The month of July brings hot temperatures and the Monsoon season. The Monsoon season is another name for the stormy season. Starting during mid- July and continuing through August the Monsoon season is in full force. The southern winds bring moist air from the Gulf of Mexico into southern Nevada. Once here, our summer sun heats this moist air causing thunderstorms. Generally, the Monsoon season starts in late July and lasts till the first or second week of September.
Unfortunately, storms are more common in the mountains. This applies to the mountains in Mt. Charleston. Red Rock Canyon is not subject to the Monsoon season, but it’s too hot to hike during summer. However, this doesn’t mean you have to stop hiking. By following the suggestions below you can have a safe time hiking during the monsoon season in Mt. Charleston.
The main rule is: Be Off The Peaks By Noon. Thunderstorms do not normally start until the afternoon. Get an early start if you are doing a long hike. You can start hiking anytime in Mt. Charleston. There’s no Scenic Loop gate that limits access to the trailheads.
If caught in a lightning storm:
- Get off of peaks and ridgelines. – They are very exposed and susceptible to lightning strikes.
- Stay out of shallow caves. – Ground lightning runs through caves.
- Stay away from water. If a trail turns into a stream, stay off. – Water is a good conduit for lightning.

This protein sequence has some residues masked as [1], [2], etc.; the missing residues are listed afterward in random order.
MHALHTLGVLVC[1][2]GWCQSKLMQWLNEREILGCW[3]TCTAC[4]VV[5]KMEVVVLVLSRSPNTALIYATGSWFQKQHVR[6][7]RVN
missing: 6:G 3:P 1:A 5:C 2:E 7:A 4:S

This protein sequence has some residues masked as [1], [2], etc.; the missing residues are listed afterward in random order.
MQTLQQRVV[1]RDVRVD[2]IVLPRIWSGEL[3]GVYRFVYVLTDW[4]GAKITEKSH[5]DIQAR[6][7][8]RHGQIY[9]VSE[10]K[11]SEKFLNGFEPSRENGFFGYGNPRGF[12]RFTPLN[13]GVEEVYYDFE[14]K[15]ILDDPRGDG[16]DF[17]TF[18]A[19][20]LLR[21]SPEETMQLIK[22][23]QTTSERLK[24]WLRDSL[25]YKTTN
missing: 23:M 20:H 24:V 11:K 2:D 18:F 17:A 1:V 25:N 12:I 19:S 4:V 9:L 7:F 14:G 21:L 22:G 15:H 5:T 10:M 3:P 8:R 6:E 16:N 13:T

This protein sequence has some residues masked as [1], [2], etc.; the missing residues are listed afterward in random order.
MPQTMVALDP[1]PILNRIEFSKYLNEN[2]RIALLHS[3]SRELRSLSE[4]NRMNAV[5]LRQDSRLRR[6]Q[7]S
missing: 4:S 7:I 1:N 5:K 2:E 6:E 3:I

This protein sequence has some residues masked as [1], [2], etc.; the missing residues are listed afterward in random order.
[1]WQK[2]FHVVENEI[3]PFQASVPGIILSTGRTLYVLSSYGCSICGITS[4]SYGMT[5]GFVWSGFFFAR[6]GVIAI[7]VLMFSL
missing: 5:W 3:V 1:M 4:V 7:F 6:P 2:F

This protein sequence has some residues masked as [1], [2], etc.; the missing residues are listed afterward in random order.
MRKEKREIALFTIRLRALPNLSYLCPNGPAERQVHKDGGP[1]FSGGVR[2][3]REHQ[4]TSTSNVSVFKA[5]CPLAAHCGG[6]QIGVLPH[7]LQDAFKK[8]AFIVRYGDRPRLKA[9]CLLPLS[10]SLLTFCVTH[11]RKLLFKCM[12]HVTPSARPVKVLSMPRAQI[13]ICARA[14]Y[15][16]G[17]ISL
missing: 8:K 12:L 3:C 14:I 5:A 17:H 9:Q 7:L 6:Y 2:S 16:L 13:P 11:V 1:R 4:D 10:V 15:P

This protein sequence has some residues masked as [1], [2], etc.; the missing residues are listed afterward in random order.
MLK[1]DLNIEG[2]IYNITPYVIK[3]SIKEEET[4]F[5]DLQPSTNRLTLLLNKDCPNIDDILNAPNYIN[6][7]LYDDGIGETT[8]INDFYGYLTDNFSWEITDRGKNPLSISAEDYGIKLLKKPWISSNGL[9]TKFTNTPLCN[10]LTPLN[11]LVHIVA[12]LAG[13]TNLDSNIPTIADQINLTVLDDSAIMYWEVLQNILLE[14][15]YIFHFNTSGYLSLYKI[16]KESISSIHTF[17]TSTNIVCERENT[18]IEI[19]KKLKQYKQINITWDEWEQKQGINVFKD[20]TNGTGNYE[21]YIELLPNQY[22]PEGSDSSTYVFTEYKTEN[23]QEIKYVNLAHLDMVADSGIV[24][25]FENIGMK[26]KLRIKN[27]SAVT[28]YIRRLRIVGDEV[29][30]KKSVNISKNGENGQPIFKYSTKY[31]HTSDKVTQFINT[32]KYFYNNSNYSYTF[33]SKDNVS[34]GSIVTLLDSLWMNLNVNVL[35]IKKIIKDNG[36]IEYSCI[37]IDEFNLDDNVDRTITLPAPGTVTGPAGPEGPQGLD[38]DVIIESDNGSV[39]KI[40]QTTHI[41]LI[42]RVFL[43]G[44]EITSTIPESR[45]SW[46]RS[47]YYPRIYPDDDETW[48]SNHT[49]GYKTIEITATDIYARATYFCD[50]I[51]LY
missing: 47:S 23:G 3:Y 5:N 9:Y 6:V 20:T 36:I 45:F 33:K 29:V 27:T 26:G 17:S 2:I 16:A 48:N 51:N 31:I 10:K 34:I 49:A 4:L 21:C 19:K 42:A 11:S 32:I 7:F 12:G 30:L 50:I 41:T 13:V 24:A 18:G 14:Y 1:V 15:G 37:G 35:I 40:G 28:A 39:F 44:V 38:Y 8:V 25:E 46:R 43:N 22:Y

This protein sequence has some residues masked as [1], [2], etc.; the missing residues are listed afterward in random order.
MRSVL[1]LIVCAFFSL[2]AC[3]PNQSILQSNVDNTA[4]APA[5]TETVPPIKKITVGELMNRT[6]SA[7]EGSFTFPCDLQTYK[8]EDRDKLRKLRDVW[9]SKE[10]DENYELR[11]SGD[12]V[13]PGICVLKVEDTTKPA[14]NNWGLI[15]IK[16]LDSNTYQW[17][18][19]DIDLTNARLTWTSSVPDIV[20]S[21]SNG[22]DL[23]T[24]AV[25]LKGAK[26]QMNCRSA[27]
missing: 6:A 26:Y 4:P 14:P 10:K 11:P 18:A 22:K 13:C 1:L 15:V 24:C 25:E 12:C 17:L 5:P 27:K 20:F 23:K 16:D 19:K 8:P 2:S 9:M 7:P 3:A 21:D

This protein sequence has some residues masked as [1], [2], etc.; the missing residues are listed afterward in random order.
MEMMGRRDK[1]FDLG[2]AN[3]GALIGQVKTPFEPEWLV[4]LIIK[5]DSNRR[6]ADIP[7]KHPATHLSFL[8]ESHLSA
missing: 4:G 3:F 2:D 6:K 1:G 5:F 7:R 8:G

- If you’re hiking with a group, spread out. – Lightning can travel from one person to another.
- Stay away from tall objects (trees). – They are frequently struck by lightning.
- If you feel charged, squat down on non-conductive material. Your backpack is normally a good choice.
The best rule of thumb is to listen to the weather forecast the night before and watch the sky while hiking. Always have a rain jacket with you when hiking Mt. Charleston during the Monsoon season. Keep it in your daypack so you can’t forget it. Many times during our hikes the sky looked threatening, but we never felt a drop of rain or saw a flash of lightning. As always, common sense and preparation are the keys.
Hike Of The Month
Bonanza Peak is a tough trail hike through towering trees and clean air to an elevation of 10,400 feet. The hike is 95% trail with the last bit being a path that leads to the summit. There’s a sign in book in an ammo can where you can sign your name and express your thoughts. Unbelievably, wild horses roam the road and the trailhead. They are not dangerous.
This hike should be attempted by those that hike regularly, who are in good shape, and have done some hikes at elevation (8,000+ feet) recently.
- Hike: Bonanza Peak – trail
- Trailhead: Cold Creek Trailhead – marked
- Distance: 10 miles – up and back
- Elevation gain: 2,300 feet
- Elevation of Peak: 10,400 feet
- Time: 5 to 6 hours – up and back hiking time only, not driving time
- Difficulty: 3
- Class: 1
- How easy to follow: 2
- Children: No
You can download the step by step hiking directions for Bonanza Peak from this page:
Looking to join an advance hiking group? The 52 Peak Club is your answer.
More information here: